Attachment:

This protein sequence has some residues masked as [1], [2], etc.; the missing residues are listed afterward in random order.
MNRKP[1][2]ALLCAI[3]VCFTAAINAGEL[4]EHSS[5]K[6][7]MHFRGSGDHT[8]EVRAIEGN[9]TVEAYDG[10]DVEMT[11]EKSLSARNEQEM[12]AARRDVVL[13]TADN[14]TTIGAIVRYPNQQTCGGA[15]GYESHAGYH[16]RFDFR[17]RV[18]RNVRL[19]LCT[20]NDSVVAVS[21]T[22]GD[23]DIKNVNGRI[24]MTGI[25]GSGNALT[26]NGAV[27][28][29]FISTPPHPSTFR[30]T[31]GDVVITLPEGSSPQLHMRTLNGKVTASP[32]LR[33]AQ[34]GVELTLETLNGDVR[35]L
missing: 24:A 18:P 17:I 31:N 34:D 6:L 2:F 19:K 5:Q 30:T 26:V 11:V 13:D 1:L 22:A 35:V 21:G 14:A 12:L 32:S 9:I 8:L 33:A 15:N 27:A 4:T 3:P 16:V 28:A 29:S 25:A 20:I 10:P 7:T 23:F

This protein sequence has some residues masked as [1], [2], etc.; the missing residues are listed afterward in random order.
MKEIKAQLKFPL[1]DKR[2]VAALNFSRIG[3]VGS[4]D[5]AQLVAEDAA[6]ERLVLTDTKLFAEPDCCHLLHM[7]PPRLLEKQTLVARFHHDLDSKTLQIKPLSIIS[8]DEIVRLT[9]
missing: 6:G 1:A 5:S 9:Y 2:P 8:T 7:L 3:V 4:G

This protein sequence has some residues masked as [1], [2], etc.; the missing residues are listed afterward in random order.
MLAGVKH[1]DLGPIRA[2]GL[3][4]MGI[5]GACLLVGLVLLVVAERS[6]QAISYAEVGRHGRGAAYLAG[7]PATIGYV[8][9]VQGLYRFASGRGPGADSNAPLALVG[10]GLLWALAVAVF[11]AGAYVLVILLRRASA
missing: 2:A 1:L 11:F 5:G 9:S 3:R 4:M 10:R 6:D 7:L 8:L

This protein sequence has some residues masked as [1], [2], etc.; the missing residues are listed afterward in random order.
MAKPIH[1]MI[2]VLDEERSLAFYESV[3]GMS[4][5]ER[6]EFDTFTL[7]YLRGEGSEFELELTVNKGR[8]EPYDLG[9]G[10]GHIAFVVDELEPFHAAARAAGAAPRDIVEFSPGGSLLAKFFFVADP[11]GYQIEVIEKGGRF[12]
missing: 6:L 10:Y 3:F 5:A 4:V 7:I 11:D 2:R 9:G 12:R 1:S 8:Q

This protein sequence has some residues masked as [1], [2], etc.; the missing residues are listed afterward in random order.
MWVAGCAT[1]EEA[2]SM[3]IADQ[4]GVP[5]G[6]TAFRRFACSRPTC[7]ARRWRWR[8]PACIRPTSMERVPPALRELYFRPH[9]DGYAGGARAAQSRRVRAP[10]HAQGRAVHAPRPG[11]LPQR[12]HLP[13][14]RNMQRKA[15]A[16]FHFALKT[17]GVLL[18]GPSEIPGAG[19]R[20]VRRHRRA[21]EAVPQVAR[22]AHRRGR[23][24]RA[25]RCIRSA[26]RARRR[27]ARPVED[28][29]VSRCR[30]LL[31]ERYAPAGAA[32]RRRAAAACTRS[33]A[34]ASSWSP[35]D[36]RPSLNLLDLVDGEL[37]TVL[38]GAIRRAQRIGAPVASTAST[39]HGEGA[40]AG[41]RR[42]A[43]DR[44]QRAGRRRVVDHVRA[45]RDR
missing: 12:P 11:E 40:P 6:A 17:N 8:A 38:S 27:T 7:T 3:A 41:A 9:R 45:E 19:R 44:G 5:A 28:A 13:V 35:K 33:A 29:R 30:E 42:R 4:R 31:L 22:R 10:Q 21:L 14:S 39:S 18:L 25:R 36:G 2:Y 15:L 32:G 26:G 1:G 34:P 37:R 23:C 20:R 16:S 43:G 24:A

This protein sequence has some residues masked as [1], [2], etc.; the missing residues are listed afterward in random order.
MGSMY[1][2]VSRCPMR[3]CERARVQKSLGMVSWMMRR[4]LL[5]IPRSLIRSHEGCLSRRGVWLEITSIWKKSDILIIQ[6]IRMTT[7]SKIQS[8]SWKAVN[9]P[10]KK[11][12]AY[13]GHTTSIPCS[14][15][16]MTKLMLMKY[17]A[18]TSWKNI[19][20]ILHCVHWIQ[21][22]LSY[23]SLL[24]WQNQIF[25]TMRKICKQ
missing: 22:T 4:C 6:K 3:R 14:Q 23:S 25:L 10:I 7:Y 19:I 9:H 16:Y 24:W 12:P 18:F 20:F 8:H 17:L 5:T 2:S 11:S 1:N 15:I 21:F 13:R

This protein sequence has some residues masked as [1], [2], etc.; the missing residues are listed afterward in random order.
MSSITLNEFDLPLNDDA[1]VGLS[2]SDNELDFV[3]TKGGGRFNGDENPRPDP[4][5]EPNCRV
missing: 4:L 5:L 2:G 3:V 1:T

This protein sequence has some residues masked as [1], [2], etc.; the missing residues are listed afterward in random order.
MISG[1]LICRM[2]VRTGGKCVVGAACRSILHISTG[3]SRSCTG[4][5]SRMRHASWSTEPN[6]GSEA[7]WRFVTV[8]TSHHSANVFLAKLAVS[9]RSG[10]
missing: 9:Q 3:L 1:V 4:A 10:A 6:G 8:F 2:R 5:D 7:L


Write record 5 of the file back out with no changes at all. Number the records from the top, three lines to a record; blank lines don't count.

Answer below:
This protein sequence has some residues masked as [1], [2], etc.; the missing residues are listed afterward in random order.
MWVAGCAT[1]EEA[2]SM[3]IADQ[4]GVP[5]G[6]TAFRRFACSRPTC[7]ARRWRWR[8]PACIRPTSMERVPPALRELYFRPH[9]DGYAGGARAAQSRRVRAP[10]HAQGRAVHAPRPG[11]LPQR[12]HLP[13][14]RNMQRKA[15]A[16]FHFALKT[17]GVLL[18]GPSEIPGAG[19]R[20]VRRHRRA[21]EAVPQVAR[22]AHRRGR[23][24]RA[25]RCIRSA[26]RARRR[27]ARPVED[28][29]VSRCR[30]LL[31]ERYAPAGAA[32]RRRAAAACTRS[33]A[34]ASSWSP[35]D[36]RPSLNLLDLVDGEL[37]TVL[38]GAIRRAQRIGAPVASTAST[39]HGEGA[40]AG[41]RR[42]A[43]DR[44]QRAGRRRVVDHVRA[45]RDR
missing: 12:P 11:E 40:P 6:A 17:N 8:A 38:S 27:T 7:T 3:A 41:A 9:R 45:E 19:R 44:G 5:A 28:A 13:V 35:K 33:A 29:R 30:E 42:R 4:R 31:L 22:R 10:Q 21:L 14:S 39:S 18:L 25:R 36:G 2:Y 15:L 32:G 26:G 1:G 34:P 37:R 23:C 20:R 16:S 43:G 24:A